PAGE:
We live in the broadband era. If we’re not in constant communication with one another, surely something bad will happen. Our politicians are even adding promises of faster and more widespread broadband and cell service to their agendas. It’s important; I know I want my cell phone service and I know I want the Internet at my disposal in the farthest reaches of desolation. But what if you had to look at a 130-foot metal tree to get it? Would you be so eager to not have that dropped call as you blathered on about nothing during a phone call that would not have been made 10 years ago?
In our little county of Windham there has been a lot controversy as the service we enjoy is beginning to affect the visual landscape. If you drive around the local area you can see the towers. There’s an old school one on top of Hogback, another atop Mount Wantastiquet in New Hampshire, and then the one that always makes me laugh, the one that was designed to blend in on the I-91 corridor -- the 130-foot "pine tree." Only problem with that is the next tallest pine tree is about 100 feet shorter, so the thing blends like a pink tutu in a biker bar.
So as these things begin to dot the landscape are we still OK with them? Would you be OK with it if your neighbor agreed to have one put on the property line they share with you? I’m guessing you wouldn’t, especially if you had to look at it every day.
But here’s the good news -- you’ll be able to fight it. Here’s the bad news -- you really can’t. It’s called the Telecommunications Act of 1996. Prior to 1996, the act was last amended in 1934 and was really meant to control the way radio stations owners ran their businesses. Fast forward and we begin to learn and see some of the backroom deals that were made to push this thing into law.
If you have health concerns around a cell tower being so close to you, don’t, because it really doesn’t matter how irradiated you get from the tower, thanks to the Telecommunications Act, which prevents municipalities and civilians from denying a project because of health concerns. So put that in your pipe and smoke it, because inhaling the smoke would probably be a healthier alternative anyway. It’s true, before you even think about mounting a case against a 130-foot steel "tree" being put into your backyard just know that your "I’m concerned my children will develop tumors" argument has already been removed from the equation.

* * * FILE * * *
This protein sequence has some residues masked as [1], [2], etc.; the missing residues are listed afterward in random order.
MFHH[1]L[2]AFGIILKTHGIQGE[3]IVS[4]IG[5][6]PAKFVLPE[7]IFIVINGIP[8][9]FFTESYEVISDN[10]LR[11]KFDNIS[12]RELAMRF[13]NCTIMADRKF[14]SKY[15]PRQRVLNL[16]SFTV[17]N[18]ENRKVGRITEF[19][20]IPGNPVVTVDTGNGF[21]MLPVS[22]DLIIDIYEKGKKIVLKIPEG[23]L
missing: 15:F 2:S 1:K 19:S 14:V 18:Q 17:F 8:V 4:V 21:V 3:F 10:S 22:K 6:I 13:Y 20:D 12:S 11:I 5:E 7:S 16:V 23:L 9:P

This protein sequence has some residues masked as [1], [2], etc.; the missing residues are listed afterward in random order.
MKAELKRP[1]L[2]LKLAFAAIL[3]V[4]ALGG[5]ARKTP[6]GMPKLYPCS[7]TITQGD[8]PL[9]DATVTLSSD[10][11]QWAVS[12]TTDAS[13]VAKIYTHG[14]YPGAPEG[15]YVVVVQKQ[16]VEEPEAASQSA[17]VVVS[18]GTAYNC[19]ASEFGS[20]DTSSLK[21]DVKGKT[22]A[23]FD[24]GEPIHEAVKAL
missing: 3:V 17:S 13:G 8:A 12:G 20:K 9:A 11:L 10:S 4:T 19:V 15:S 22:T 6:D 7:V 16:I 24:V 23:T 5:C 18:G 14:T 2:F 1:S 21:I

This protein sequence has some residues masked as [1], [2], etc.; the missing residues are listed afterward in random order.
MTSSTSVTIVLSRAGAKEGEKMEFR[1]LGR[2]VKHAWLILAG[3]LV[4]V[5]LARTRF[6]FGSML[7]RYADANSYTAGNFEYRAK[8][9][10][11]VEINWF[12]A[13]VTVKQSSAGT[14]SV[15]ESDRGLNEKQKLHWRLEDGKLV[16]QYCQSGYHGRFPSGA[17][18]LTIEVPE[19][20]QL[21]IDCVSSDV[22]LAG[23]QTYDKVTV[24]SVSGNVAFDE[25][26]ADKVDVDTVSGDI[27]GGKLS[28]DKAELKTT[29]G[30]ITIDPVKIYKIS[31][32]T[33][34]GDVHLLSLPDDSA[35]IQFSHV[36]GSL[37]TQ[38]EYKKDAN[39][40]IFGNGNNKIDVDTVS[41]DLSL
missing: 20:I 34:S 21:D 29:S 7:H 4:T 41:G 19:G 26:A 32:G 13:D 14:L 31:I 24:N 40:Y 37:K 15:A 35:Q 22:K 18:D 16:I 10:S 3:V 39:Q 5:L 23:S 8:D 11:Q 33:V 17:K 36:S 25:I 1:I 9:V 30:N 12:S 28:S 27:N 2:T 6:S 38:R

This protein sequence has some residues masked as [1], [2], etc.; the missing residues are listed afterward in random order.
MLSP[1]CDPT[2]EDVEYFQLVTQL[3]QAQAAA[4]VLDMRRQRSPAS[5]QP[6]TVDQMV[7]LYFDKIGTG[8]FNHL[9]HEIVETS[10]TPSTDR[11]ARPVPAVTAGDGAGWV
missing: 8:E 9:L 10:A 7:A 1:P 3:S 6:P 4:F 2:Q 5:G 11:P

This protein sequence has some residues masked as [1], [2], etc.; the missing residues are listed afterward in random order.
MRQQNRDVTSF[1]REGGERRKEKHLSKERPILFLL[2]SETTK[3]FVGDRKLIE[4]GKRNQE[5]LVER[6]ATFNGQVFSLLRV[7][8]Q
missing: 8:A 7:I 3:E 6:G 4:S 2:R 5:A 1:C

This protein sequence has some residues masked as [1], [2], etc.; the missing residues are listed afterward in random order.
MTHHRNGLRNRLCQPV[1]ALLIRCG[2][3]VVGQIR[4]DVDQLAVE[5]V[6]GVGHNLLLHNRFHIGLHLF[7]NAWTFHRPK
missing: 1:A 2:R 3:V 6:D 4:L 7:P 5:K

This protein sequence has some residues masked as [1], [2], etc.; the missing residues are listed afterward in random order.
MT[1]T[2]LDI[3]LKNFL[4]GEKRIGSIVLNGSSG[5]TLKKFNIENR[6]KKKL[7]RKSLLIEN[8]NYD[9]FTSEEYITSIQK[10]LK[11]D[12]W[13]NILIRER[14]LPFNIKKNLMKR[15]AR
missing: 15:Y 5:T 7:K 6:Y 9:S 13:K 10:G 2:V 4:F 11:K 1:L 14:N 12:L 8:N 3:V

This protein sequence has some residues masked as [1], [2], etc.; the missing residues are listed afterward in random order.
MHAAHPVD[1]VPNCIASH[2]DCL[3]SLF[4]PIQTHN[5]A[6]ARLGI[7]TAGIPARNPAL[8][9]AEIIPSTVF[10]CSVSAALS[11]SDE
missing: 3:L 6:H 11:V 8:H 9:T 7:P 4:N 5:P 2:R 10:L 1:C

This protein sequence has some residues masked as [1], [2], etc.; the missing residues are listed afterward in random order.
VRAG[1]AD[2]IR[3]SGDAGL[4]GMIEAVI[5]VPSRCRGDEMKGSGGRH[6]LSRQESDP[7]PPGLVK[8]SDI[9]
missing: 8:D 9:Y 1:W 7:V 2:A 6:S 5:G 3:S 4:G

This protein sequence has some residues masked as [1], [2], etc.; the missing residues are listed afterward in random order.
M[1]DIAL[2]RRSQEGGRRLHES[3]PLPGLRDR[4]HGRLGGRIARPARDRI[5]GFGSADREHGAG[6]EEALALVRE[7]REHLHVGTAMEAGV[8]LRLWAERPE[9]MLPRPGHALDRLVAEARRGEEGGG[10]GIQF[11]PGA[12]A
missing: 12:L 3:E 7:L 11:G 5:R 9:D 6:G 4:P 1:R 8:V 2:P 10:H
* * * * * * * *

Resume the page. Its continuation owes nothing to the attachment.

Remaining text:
This act, which had bi-partisan support and was heralded as a great thing, is really just a way to protect big money corporations from feeling the fallout of my favorite wartime euphemism -- collateral damage (that is, our bombs accidentally blew up a small neighborhood, but we got our objective, so no foul). This piece of legislation has made "We the People" powerless against bottom-line profits.
The 1996 Act lets cell phone companies do what they want, not unlike eminent domain, which allows the government to say, "Your farm is nice, but our highway is going to be nicer; here’s a check, best of luck." Think about it. The very minute they announce it, it’s done. They’ll go through the motions with you, they’ll even throw you a bone ... maybe. But at the end of the day you’ve got this federal piece of legislation that more or less says, "Tough luck and enjoy the constant humming that will lower your property value coming from that eyesore outside your kitchen window."
Whereas I like being connected, I’m really not into peppering the Vermont landscape with things that detract from the actual landscape of the Green Mountain State. But there’s nothing we can do to stop it ... nothing. We’re powerless. The only thing you can do is pray they don’t want to put one up near you. That, apparently, is the only hope you have. Let me ask you this -- how does that make you feel? How about we have a governor that is fast-tracking this kind of behavior -- how does that make you feel? I’m guessing it make you feel like saying, what the hell is up with that?